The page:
The earliest that Unit 2 and 3 at San Onofre could be restarted is the end of August, according to a June 15 Southern California Edison briefing at the facility attended by city officials.
Mayor Jane Egly, City Manager John Pietig and Police Chief Paul Workman were among the 40 officials at the briefing, which dealt primarily with the recent problems surrounding a small leak in the tubes that carry hot radioactive water used to create steam to turn the turbines that create energy and what caused the leak, Pietig reported at Tuesday's council meeting.
"All options to repair or replace the generators and/or the tubes are being considered, but there is no clear direction at this time," Pietig said. "One option to plug the damaged tubes and restart at a much lower generation capacity is being considered, but would have to be approved by all involved agencies."
There are 9,727 tubes in each steam generator and less than 2% of them in Unit 3 show wear, according to the briefing. The leakage is only known to be in Unit 3.
"Radiation from the recent leak measured 0.00004 millirem," Pietig said. "A typical chest X-ray is 10.0 millirem to 25.0 millirem."
Egly also attended a meeting held Monday by theU.S. Nuclear Regulatory Commissionin San Juan Capistrano, which did not discuss any restart of the San Onofre Nuclear Generating Station units.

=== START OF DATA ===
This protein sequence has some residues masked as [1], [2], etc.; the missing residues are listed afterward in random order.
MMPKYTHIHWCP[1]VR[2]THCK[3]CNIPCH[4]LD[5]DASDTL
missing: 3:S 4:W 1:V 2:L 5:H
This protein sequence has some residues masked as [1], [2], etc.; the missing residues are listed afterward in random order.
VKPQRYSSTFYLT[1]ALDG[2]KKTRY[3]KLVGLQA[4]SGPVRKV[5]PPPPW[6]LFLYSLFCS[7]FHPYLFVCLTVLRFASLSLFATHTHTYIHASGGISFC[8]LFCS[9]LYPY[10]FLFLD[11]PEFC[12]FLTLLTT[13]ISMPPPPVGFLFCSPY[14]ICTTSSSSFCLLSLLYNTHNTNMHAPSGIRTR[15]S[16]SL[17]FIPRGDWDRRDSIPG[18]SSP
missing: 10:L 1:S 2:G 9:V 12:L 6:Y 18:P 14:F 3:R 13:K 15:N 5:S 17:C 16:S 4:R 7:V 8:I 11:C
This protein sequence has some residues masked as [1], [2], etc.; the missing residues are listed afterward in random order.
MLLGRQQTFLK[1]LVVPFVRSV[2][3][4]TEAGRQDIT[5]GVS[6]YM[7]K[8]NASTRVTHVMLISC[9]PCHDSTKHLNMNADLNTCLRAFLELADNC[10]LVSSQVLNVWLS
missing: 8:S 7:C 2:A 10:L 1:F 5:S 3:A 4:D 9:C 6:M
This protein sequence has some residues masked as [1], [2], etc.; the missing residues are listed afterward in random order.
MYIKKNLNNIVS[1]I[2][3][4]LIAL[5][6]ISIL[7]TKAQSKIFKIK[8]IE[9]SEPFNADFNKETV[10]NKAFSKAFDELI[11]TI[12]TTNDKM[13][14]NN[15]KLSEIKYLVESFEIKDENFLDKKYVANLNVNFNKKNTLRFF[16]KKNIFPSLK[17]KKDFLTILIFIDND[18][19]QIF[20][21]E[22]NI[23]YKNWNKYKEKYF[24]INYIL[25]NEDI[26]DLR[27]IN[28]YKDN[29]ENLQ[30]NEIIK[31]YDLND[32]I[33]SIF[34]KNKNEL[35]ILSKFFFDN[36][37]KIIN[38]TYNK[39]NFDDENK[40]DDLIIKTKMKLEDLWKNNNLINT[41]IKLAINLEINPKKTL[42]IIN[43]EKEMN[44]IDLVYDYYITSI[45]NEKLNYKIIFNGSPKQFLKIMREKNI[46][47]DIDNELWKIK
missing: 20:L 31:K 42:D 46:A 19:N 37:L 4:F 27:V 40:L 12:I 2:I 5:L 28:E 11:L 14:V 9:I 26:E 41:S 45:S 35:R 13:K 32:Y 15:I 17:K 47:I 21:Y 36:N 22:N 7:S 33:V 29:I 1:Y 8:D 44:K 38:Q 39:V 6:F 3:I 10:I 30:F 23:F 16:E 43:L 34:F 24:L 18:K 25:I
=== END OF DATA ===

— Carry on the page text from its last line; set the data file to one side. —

Agency representatives said at the meeting that San Onofre is not expected to restart this summer, which could mean rolling blackouts if long-range weather forecasts of a hot summer are accurate.
The regulators said Edison must figure out the cause of the unusual wear on the tubes and how to fix the problem before a readiness inspection will be conducted.
"That inspection will not occur until after Southern California Edison has presented to the NRC its plan for safely returning the units to service," Pietig said. "The NRC has not yet received that plan."
Future regulatory commission meetings will be posted on the website, http://www.nrc.gov, under the public meetings index.